Owners of immovable property in suburban areas have a legal duty to ensure that such properties are in good stead and comply with municipal by laws relating, inter alia, their upkeep and maintenance.
There are owners of immovable property who have failed to maintain their property.
Abandoning properties in suburban areas is usually unintentional in that when the owners acquire such property, they do so with the intention of either improving an existing structure or erecting a new structure on it.
What then happens is that for one of a variety reasons, the owner decides to postpone any developments indefinitely. The consequence thereof is that the property remains unmaintained for a very long time, such that one may find that the lawn is overgrown, and vegetation thereon spreads without any form of control and monitoring, thus becoming a nuisance to neighbouring properties.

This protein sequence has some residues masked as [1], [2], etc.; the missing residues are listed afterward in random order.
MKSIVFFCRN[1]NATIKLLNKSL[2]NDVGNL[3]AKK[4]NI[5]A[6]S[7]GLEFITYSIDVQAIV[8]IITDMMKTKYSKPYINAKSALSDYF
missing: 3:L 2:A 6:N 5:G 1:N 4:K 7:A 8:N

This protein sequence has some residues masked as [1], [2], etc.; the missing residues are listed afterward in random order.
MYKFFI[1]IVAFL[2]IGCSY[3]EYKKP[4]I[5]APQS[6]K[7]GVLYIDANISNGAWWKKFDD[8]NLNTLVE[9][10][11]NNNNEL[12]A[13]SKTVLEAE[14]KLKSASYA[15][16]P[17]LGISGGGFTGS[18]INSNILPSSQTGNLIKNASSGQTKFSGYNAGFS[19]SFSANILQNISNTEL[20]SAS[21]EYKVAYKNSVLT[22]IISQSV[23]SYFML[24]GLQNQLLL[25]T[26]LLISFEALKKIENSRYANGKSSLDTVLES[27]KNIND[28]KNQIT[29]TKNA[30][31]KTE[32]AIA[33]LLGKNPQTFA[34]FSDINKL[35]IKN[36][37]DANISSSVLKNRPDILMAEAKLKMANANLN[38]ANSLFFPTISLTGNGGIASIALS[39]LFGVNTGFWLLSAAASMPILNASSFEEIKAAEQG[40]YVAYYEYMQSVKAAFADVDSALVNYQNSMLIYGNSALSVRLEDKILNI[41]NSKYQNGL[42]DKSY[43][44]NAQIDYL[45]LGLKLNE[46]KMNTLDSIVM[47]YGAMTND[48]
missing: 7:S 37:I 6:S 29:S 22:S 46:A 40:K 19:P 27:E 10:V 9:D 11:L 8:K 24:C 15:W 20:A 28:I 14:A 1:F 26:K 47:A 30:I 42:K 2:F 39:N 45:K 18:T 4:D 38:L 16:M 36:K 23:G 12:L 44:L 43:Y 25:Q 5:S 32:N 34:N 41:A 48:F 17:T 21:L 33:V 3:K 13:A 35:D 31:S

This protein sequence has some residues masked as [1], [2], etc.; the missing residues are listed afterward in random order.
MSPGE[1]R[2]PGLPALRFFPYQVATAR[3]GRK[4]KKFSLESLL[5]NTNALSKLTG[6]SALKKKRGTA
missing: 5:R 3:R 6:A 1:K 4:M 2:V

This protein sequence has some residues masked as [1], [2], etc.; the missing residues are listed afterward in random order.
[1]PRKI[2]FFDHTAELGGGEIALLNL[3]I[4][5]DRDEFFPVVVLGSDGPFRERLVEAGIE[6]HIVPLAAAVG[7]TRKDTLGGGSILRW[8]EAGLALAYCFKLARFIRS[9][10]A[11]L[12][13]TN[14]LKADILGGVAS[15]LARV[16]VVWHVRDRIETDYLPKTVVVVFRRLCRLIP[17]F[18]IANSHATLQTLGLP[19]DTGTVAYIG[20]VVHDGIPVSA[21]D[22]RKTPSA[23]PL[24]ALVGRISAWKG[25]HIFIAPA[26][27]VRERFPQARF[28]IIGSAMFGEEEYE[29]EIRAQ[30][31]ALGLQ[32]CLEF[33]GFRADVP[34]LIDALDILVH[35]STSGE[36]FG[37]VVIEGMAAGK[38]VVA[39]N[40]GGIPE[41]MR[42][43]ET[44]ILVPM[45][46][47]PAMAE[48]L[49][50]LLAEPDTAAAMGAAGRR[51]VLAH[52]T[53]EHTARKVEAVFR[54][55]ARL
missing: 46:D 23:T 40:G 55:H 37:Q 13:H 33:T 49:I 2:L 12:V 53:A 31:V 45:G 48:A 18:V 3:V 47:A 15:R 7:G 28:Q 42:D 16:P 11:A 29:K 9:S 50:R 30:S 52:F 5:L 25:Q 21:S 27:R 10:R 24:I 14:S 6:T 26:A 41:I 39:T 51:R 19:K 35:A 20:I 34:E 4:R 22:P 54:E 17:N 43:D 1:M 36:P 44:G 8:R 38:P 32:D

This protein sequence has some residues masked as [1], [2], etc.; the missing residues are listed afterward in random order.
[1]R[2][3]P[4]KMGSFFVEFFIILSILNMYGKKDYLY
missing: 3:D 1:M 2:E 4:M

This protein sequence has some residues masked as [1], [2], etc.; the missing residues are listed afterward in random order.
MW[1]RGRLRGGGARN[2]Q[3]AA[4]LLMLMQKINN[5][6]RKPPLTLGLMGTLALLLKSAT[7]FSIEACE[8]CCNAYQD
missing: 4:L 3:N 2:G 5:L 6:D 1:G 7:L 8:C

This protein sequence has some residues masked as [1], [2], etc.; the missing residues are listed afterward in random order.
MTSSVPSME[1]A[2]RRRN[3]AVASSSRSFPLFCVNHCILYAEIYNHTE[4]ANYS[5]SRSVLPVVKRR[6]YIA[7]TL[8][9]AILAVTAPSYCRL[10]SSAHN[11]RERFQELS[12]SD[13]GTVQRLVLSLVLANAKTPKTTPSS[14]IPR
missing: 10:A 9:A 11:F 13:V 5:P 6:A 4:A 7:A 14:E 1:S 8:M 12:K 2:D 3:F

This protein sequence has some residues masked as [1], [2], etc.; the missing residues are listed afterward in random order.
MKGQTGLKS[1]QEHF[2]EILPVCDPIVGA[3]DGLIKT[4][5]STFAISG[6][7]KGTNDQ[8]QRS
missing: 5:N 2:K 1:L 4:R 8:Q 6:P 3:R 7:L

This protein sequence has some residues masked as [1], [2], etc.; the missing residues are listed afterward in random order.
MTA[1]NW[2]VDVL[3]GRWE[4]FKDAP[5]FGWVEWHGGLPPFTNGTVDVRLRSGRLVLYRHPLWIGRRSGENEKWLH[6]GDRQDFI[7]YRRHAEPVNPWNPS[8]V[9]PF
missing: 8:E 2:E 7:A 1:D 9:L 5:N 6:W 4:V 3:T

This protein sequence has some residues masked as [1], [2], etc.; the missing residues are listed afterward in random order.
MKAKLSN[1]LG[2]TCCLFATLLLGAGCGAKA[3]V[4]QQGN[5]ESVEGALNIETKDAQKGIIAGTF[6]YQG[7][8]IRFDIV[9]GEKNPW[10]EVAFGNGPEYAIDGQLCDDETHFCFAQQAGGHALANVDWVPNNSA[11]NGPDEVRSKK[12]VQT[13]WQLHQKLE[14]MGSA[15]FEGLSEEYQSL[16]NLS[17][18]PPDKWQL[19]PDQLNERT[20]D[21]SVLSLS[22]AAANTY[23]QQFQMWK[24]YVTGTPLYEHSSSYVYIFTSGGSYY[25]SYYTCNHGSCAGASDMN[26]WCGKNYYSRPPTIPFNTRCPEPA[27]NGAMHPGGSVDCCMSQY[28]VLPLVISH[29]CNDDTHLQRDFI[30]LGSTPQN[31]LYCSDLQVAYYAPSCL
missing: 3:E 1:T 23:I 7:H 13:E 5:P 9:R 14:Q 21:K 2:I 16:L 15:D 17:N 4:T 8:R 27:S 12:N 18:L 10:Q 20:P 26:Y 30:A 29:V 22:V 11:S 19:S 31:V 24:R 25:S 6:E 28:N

The main problem with abandoned land in as far as the environment is concerned is that the plant species on the particular land goes unmonitored. This poses a threat of having the whole suburb under threat of such animal species.
This has happened in the Southern Suburbs in Cape Town which necessitated the Cape Town’s Invasive Species programme in 2011. The other threat posed by abandoned property is that such property creates a suitable environment for a boom in the rodent population, whereas there may not be predators to regulate the boom. So what could then potentially happen is that an array of pest control chemicals may be introduced in that environment, thereby corrupting soil, fish ponds, and other environmental media.
Landowners must cooperate with municipal authorities by adhering to by laws and ordinances regulating the upkeep and maintenance of property. What starts as a negligible issue may turn into a serious environmental problem.
All that is required is compliance, because ultimately, prevention is better than damage control.Tweet